Designing for Creep Resistance - Nickel Based Superalloys
With over 100,000 flights a day, jet engines are commonplace in today’s world. Jet engines work more efficiently at higher temperatures. Turbine entry temperatures can be of the order of 1,500°C and, while cooling channels and Thermal Barrier Coatings ensure that the blades do not reach these temperatures, they may be at around 1,000°C - a temperature at which most metals are likely to undergo rapid creep under the stresses concerned (~100 MPa). The gradual deformation of these blades is not only financially costly, as they will have to be replaced, but could lead to catastrophic failure and hence, in some cases, loss of life. This is why it’s important to understand the creep behaviour of the materials we use and moreover how we can produce materials with improved creep resistance. Diffusion and dislocation motion are the main mechanisms by which the creep of materials occurs and as such limiting them is key to designing creep resistant materials. Jet engine blades are made from Nickel-based superalloys. A brief outline is presented here of how they are designed, given that resistance to creep at very high temperatures is a key requirement.
The (substitutional) diffusivity of a material depends on how easily atoms move between vacant sites in the lattice (see more here), and on the vacancy concentration. Both jump rates and vacancy concentrations are higher at higher temperatures, approaching limiting values close to the melting temperature. It is thus the homologous temperature (T/Tm) that is important. For example, diffusion (and hence creep) rates are relatively high at room temperature for Pb (T/Tm ~0.5), but negligible for Ni (T/Tm <0.2). There are clearly advantages in using materials with high melting temperatures.”
There are two important points to be made regarding grains. Firstly, grain boundaries themselves are detrimental to creep resistance because they provide fast diffusion paths through the material and thus accelerate (Coble) creep. Secondly, the length of a grain in the direction of applied stress dictates the distance an atom must diffuse in order to reach the “polar” regions from the “equatorial” regions. Elongating the grains parallel to the applied stress direction will thus tend to reduce the creep rate. The latter effect can be obtained with a columnar grain structure, which is relatively easy to create using controlled directional solidification. Even better is a single crystal (with a selected crystallographic orientation). This requires somewhat greater control during the casting process, although it can be done and this is now routine for many types of blade. The figure below illustrates this.
In addition to the homologous temperature, there are other factors that can affect the diffusivity. These include the crystal structure, which dictates both the packing density and the nature of the paths taken during atomic jumps between vacant sites. In general, diffusive jumps are more difficult in close-packed, high-symmetry structures, such as fcc. There are also additional factors related to crystal structure. For example, diffusion is difficult in ordered structures, since diffusion tends to create disorder (that is thermodynamically opposed). The microstructure of Ni-based superalloys is typically a 2-phase one, composed of an intimate mixture of γ (fcc Ni) and γ’ (an ordered structure based on Ni with Al and/or Ti), with coherent or semi-coherent interfaces between them. These structures are illustrated below.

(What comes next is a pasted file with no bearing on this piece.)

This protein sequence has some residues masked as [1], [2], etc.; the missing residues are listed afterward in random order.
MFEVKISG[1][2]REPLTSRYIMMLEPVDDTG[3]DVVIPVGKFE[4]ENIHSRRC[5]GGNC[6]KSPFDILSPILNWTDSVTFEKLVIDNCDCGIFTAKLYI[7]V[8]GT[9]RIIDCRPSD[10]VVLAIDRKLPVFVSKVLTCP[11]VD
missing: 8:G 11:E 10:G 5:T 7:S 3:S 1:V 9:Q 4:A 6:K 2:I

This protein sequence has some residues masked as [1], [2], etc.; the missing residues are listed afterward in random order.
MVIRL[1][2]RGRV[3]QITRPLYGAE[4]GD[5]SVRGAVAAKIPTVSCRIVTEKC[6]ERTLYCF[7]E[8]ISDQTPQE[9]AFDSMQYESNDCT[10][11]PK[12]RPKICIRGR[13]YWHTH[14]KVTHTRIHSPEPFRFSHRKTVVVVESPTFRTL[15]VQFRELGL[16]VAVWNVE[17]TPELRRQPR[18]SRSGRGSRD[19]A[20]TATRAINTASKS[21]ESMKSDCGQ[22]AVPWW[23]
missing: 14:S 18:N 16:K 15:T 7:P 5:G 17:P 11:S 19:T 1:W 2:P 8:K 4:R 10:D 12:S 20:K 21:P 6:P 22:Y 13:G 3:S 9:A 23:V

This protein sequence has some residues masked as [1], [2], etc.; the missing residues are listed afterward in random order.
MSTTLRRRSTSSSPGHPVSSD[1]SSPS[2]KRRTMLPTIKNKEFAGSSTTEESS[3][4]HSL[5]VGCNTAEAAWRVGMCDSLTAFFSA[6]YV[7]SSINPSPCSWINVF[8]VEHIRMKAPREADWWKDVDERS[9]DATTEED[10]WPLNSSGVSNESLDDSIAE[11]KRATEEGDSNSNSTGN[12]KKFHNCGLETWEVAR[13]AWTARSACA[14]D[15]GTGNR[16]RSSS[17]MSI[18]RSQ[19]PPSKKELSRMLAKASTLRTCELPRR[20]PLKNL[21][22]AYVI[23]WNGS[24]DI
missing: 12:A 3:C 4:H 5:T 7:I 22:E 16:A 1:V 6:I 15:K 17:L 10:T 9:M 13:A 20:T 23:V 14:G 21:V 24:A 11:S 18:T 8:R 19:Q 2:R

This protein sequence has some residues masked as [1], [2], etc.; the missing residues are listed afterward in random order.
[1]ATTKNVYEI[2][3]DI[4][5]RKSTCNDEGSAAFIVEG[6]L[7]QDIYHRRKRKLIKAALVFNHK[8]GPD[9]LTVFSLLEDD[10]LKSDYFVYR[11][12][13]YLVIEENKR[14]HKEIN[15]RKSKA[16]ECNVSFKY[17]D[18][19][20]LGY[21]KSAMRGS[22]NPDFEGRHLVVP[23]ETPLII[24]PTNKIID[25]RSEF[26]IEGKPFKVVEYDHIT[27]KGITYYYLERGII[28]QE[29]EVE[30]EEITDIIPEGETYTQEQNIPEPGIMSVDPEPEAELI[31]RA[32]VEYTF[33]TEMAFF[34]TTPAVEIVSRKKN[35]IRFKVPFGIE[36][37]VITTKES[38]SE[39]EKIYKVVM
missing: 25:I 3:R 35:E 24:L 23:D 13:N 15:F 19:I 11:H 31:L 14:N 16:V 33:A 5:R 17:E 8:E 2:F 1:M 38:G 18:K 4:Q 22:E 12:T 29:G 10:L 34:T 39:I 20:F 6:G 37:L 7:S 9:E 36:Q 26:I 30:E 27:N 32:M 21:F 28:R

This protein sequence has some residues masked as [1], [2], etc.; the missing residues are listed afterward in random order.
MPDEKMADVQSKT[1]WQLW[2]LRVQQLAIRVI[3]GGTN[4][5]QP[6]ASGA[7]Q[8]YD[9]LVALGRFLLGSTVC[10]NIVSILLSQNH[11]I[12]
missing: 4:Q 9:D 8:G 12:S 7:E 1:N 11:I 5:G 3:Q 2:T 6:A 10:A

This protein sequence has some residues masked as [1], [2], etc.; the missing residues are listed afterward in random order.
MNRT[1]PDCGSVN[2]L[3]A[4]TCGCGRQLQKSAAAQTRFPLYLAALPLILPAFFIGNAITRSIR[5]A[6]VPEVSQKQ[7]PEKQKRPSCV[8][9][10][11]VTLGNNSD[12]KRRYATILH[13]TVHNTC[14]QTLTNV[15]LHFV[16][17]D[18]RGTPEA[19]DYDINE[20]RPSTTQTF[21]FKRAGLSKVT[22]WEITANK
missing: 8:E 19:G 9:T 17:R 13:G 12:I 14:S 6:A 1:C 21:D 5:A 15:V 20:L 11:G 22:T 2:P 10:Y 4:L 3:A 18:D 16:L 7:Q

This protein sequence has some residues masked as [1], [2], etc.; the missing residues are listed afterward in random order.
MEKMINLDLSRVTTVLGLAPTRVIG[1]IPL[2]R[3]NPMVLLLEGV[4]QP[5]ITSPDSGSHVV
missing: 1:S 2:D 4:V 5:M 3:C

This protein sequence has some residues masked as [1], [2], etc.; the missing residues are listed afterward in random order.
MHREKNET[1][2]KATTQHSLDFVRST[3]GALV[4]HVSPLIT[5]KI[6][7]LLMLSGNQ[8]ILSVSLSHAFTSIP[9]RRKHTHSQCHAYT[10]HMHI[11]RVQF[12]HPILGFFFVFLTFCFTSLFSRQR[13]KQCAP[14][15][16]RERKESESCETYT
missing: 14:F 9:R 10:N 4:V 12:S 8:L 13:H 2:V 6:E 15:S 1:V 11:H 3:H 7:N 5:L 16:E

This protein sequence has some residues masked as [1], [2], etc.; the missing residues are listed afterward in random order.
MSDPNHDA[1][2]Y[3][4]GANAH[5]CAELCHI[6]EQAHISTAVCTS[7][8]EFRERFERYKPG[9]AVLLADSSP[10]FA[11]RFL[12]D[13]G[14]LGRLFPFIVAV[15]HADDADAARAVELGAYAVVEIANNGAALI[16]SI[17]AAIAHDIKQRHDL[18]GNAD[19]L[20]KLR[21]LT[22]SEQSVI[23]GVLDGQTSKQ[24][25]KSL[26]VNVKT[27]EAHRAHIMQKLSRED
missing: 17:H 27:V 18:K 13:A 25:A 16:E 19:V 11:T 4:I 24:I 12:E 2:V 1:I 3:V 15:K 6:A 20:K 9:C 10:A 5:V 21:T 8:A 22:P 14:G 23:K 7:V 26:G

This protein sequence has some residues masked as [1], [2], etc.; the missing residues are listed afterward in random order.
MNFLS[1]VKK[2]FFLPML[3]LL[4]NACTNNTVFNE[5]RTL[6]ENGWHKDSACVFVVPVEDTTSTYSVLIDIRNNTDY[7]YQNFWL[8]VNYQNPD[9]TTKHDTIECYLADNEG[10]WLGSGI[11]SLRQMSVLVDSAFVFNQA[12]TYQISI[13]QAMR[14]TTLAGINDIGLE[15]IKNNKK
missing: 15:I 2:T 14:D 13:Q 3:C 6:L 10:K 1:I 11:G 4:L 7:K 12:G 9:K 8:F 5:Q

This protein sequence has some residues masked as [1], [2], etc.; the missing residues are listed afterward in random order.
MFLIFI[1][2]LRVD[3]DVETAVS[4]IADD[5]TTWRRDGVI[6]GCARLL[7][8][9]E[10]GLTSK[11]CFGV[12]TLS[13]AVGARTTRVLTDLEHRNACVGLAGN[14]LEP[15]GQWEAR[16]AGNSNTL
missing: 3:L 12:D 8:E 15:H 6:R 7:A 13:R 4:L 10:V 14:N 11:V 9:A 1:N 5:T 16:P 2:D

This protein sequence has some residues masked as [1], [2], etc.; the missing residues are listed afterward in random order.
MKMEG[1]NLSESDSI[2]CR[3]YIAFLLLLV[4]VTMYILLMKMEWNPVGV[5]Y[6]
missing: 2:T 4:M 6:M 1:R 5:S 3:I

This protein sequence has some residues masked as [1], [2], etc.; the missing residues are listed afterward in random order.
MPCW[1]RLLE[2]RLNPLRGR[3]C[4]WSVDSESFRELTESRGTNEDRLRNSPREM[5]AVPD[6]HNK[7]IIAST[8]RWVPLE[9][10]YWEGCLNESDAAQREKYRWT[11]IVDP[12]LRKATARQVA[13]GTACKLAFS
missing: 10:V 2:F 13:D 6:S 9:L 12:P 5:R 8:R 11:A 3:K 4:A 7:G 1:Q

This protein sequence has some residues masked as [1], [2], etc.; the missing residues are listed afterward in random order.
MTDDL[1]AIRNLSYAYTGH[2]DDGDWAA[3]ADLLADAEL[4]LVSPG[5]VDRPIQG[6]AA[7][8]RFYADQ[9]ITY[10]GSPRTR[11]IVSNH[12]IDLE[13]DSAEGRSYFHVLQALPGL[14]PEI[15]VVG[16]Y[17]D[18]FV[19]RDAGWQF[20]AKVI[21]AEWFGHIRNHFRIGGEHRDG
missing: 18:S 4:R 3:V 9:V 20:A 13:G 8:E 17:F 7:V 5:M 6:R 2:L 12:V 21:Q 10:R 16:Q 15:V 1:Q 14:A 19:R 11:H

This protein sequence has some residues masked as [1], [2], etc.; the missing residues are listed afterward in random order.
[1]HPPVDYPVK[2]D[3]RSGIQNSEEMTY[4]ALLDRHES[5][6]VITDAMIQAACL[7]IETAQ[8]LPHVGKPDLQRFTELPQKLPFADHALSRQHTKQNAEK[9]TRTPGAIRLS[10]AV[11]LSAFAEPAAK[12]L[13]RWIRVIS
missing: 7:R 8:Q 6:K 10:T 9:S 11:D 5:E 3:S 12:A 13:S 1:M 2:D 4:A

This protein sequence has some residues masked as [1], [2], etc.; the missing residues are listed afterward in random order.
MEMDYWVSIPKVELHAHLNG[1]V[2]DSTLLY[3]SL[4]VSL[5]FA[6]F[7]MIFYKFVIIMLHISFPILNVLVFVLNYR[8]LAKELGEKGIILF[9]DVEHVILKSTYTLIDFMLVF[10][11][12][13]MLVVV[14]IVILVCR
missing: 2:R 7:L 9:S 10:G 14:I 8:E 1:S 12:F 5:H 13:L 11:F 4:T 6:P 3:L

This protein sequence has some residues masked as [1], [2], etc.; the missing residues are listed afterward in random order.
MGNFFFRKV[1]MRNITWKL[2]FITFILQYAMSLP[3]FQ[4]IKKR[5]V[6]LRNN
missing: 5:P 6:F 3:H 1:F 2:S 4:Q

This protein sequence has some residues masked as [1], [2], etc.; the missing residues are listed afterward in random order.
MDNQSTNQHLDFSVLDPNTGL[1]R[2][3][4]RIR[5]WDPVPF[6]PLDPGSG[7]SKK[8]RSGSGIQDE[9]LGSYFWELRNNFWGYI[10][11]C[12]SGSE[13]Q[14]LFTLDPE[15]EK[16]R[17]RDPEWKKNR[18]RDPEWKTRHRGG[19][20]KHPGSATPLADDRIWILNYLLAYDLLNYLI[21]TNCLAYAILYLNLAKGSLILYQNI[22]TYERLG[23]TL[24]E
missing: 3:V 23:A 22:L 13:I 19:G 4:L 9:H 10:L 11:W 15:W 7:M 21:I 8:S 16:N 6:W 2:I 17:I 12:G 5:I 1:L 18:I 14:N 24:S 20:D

Limiting Dislocation Motion
While the two are often inter-related during creep, it is important to inhibit dislocation motion, as well as diffusion. This happens in several ways in Ni-superalloys. One of these concerns the ordered γ’ phase. An ordered structure is degraded, not only by diffusion, but also by dislocation glide. Such motion is therefore opposed, an effect often described as order hardening. (In fact, if dislocations move in pairs, sometimes termed superdislocation pairs, then the second of the pair may restore the order, but this does impose a constraint on the motion - see below.) There is also an effect of the coherency of the γ /γ’ interface, which creates lattice strain in the vicinity. This also tends to inhibit dislocation glide.
Precipitates of γ’ exist within a γ matrix, and so dislocations will have to pass from γ to γ’ in order to move through the alloy. The shortest Burgers vector in γ is (a/2)<110>, but in γ’ this is not a lattice vector. As a dislocation passes from γ to γ’ its Burgers vector must be maintained and it will create a region with unfavourable bonding (an anti-phase boundary) and hence an associated energy cost. Its motion is therefore slowed considerably in γ’ compared to that in γ, and it can only travel at any appreciable rate through γ’ once another dislocation passes into γ which restores the unfavourable bonding back to its ordered state – as they move through together the anti-phase boundary maintains a constant width and there is thus no added cost to their motion through γ’. This can be seen in the micrograph below:
It can be seen that dislocations D1 are impeded by γ’ precipitates with D2 following unimpeded. This mechanism results in much slower dislocation glide through the alloy as a whole and so is effective in reducing the rate of dislocation creep. The finer the dispersion of γ’ precipitates the more effective the strengthening will be. The two dislocations that pass through γ’ together are called super-partial dislocations and the sum of their burgers vectors is a lattice vector - a<110> - in the γ’ phase. It is important to note that the γ - γ’ interface is coherent and therefore coarsening does not occur over time.
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